I am studying Japanese grammar and believe that ならでは generally translates to "uniquely applying to" or "special to" the noun that proceeds it. I can translate most example sentences but had difficulty translating the below sentence:


My tentative translation of this sentence is: "This is not the same taste that is special/unique to my mother's handmade food."

Does this seem like a reasonable way to interpret this sentence?

  • 1
    If it helps, replace ならでは with でなくては. ならでは is from the old copula なり (ならずしては -> ならずては -> ならでは), so it would translate to でなくては with the modern copula である. That's not to say they're interchangeable because they may have different affinities with different words and expressions. Answering for future learners. Commented Feb 19, 2021 at 9:23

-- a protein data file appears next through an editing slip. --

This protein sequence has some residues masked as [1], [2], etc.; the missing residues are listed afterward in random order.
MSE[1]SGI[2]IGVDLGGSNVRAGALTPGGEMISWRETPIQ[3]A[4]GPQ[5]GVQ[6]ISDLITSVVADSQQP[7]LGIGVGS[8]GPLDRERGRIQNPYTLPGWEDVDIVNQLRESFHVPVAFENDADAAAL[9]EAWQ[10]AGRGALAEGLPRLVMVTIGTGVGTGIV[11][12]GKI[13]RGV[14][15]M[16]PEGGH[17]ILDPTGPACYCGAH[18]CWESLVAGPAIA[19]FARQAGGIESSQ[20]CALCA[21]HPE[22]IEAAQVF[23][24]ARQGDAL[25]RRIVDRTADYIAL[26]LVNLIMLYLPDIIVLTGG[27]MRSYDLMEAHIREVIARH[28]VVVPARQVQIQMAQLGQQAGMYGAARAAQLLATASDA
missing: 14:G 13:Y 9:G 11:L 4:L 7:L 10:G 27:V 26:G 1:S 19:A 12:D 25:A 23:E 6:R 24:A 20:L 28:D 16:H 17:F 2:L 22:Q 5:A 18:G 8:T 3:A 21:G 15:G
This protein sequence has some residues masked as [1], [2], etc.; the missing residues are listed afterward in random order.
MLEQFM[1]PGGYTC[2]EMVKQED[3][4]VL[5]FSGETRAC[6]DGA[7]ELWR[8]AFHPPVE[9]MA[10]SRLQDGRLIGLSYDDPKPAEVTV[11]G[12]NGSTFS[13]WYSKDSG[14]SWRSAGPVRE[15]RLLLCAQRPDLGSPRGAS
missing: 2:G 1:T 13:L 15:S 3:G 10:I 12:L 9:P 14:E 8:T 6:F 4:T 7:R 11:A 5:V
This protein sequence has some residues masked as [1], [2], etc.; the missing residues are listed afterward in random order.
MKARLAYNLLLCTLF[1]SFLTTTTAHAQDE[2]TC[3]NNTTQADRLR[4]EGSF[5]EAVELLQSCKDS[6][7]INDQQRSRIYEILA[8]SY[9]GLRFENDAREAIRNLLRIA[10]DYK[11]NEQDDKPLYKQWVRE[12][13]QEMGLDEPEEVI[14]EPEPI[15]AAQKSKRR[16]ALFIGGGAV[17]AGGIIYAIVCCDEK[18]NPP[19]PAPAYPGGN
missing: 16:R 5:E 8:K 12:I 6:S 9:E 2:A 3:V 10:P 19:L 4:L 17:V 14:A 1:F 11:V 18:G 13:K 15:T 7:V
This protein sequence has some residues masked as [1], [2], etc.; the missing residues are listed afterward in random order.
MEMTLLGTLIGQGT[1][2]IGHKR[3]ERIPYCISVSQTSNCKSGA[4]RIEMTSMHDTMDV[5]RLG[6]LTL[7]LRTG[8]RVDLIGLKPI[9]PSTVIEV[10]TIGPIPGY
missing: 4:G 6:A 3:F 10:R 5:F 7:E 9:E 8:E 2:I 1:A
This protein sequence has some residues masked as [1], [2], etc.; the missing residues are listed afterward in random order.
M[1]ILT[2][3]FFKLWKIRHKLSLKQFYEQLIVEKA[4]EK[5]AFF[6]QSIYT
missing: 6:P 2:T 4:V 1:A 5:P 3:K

1 Answer 1


On my phone so this will be an abbreviated answer, but ならでは has two (related) usages:

1 (多く「ならではの」の形で)ただ…だけ。「日本ならではの習慣だ」. 2 (多く、下に打消しの語を伴って)…でなくては。…以外には。「下町ならでは見ることのできない光景」

You are probably trying to apply meaning 1, but it’s meaning 2 here (as can be seen by the accompanying negative). It is indeed odd that the meanings are almost opposite one another, but I think it can be sort of unified if you think of #1 as ならでは(できない)→以外には(できない)→だけが(できる). I don’t know if that’s the etymology but it seems possible. Perhaps it’s useful to imagine an abbreviated ない or できない after the ならでは.

This makes your sentence mean something like

“This taste doesn’t exist outside of my mother’s homemade cooking” (loose translation)

  • ならでは is actually Old Japanese for “じゃないと、じゃなくては” if that helps anyone. なり(copula, =である)->ならず(=ではない)->ならで(=でなくて)->ならでは(=でなくては). で is the Old Japanese て form of the negative particles ず/ぬ. Commented Nov 26, 2021 at 20:02

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